"Henry" From 9/11 Commission Report Revealed
Last month, Henry "Hank" Crumpton, a revered master of CIA covert operations, formally came in from the cold.
Crumpton gained almost mythical fame after the Sept. 11, 2001, terrorist attacks -- always anonymously. He is the mysterious "Henry" in the Sept. 11 commission report, which notes he persistently pressed the CIA to do more in Afghanistan before Osama bin Laden's terrorist spectaculars. Two key proposals to track al Qaeda were turned down.
Tapped to head the CIA's Afghan campaign after the attacks, Crumpton is "Hank" in Gary C. Schroen's "First In: An Insider's Account of How the CIA Spearheaded the War on Terror in Afghanistan" and Bob Woodward's "Bush at War." Both books recount how Crumpton crafted a strategy partnering elite intelligence and military officers in teams that worked with the Afghan opposition to oust the Taliban. The novel and initially controversial approach worked at limited cost in human life and materiel -- and avoided the kind of protracted U.S. ground war that the Soviet Union lost.
It also changed the way the United States fights terrorism.
"Hank was a tough, focused, brave operator and an excellent organizer. His work was invaluable," said Gen. Tommy Franks, now retired, who was in charge of Central Command during the Afghan war and the initial Iraq invasion.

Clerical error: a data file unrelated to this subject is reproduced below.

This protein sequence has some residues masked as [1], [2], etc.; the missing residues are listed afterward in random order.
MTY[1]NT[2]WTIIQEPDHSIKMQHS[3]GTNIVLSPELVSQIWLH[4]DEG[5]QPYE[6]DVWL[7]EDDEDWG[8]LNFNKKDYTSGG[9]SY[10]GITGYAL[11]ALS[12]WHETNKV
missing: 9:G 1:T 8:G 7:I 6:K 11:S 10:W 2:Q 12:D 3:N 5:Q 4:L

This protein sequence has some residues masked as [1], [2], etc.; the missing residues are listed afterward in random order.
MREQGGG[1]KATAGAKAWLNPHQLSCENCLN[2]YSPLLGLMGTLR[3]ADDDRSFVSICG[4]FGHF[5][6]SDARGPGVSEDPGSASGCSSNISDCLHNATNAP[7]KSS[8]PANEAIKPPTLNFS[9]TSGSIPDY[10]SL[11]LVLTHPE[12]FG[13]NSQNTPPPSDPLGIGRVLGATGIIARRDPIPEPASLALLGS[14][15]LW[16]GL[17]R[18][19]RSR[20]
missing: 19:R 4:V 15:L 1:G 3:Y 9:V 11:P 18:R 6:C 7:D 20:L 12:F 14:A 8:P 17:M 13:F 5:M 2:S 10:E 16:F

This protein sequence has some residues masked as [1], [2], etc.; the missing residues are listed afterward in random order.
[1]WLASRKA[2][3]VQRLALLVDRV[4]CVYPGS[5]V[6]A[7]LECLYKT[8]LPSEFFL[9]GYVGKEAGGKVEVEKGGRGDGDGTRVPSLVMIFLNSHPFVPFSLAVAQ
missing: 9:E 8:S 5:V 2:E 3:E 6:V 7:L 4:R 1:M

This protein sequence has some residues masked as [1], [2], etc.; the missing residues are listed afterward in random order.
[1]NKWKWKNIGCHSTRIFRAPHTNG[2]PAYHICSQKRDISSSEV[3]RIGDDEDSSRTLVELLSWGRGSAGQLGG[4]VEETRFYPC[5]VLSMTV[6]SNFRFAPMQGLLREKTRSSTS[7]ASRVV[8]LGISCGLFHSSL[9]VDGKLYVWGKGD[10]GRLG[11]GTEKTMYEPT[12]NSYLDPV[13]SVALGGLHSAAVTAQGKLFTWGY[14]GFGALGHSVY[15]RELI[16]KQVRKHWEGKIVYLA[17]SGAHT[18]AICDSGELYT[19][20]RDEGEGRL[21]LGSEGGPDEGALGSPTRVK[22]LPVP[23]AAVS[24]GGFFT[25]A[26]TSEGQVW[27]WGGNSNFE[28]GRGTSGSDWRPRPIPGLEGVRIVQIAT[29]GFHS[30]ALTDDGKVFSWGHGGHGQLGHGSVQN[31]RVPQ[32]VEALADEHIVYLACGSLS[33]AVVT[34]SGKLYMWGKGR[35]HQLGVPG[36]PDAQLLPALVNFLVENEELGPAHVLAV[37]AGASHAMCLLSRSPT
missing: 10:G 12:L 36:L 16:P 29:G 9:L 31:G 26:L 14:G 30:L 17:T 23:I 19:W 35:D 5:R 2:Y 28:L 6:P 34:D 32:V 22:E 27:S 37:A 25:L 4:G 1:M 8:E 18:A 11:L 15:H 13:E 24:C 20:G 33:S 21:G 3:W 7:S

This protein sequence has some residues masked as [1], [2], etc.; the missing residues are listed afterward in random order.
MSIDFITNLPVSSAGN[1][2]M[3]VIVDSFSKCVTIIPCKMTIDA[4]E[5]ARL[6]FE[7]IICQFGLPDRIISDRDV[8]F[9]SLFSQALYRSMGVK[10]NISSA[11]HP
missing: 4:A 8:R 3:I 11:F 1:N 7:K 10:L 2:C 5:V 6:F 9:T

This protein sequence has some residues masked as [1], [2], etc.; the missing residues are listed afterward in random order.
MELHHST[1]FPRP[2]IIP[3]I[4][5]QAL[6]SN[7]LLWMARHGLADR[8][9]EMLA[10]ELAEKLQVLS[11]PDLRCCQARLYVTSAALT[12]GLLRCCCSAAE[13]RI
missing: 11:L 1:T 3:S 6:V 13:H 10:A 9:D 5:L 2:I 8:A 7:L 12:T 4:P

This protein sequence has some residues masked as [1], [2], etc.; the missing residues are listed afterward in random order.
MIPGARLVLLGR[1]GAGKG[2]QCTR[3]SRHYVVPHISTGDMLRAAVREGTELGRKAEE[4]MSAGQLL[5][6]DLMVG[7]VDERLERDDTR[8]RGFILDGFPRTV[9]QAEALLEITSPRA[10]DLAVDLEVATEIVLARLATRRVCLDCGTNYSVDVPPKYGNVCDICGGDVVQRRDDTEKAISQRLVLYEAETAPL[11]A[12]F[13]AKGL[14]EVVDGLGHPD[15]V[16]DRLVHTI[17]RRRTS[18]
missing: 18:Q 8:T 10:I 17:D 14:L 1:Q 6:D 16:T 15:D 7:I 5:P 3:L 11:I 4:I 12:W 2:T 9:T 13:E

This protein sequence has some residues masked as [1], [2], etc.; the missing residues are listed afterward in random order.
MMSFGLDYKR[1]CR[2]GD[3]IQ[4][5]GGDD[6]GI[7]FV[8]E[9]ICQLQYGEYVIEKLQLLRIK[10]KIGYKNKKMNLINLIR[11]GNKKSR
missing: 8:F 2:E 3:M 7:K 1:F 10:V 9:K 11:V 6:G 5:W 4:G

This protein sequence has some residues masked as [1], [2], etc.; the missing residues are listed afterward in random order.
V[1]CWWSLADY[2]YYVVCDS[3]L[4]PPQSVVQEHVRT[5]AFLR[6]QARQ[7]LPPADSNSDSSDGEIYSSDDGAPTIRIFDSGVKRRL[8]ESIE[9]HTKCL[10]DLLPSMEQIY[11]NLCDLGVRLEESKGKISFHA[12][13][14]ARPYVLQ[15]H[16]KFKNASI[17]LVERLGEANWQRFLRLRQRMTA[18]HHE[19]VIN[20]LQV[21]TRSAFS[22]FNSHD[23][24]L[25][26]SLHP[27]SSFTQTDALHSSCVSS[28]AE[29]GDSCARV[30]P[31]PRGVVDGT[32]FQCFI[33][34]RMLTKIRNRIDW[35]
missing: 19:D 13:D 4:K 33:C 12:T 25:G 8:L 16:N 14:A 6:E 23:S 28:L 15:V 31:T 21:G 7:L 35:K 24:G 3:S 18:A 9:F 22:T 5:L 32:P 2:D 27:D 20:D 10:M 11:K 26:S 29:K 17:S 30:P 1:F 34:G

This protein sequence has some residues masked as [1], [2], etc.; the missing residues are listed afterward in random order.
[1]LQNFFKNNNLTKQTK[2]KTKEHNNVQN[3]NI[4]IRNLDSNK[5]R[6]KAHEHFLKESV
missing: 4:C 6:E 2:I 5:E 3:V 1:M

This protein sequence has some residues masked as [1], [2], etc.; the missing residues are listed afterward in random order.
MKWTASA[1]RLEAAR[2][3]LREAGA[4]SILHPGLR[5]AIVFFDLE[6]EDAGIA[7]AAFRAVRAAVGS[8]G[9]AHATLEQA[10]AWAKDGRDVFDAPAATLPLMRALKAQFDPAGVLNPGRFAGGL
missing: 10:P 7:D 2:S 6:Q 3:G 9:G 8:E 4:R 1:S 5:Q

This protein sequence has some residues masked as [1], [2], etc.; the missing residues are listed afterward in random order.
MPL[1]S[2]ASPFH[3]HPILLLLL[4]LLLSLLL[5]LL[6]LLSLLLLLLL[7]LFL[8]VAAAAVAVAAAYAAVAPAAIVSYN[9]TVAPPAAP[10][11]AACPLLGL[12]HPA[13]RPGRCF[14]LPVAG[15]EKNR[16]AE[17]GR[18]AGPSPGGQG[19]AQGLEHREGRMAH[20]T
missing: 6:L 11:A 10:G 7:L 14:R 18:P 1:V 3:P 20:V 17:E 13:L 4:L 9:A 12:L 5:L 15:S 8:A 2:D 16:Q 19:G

Added John E. McLaughlin, former acting CIA director now at the Johns Hopkins School of Advanced International Studies, "He's a genuine American hero."
Now, after almost a quarter-century as a spy or station chief on at least four continents, Crumpton has emerged from undercover to take the job as State Department Coordinator for Counterterrorism -- with the very public rank of ambassador.
The move surprised colleagues. Crumpton says he had wanted to be a spy since childhood, when he first wrote to the CIA. "And they responded -- on letterhead. In a small rural community in Georgia, to get a letter from the CIA, that was pretty cool," he reflected in his first interview since taking the job.
After joining the agency in 1981, Crumpton cut his teeth in Liberia during its disintegration into tribal clashes. ...Most of his work since then is still secret, although Crumpton was deeply involved in probing the 1998 al Qaeda bombings of U.S. embassies in Kenya and Tanzania as well as the 2000 boat bombing of the USS Cole off Yemen, colleagues say.
comments powered by Disqus
- Five Things You Need to Know to be a Better Digital Preservationist
- Book on Losing British Generals Wins American History Prize
- Stanford scholar explores civil rights revolution's positive impact on the South's economy
- Harvard Historian Nancy Koehn on Amazon's Tentacular Reach
- Q&A with historian and author Nick Turse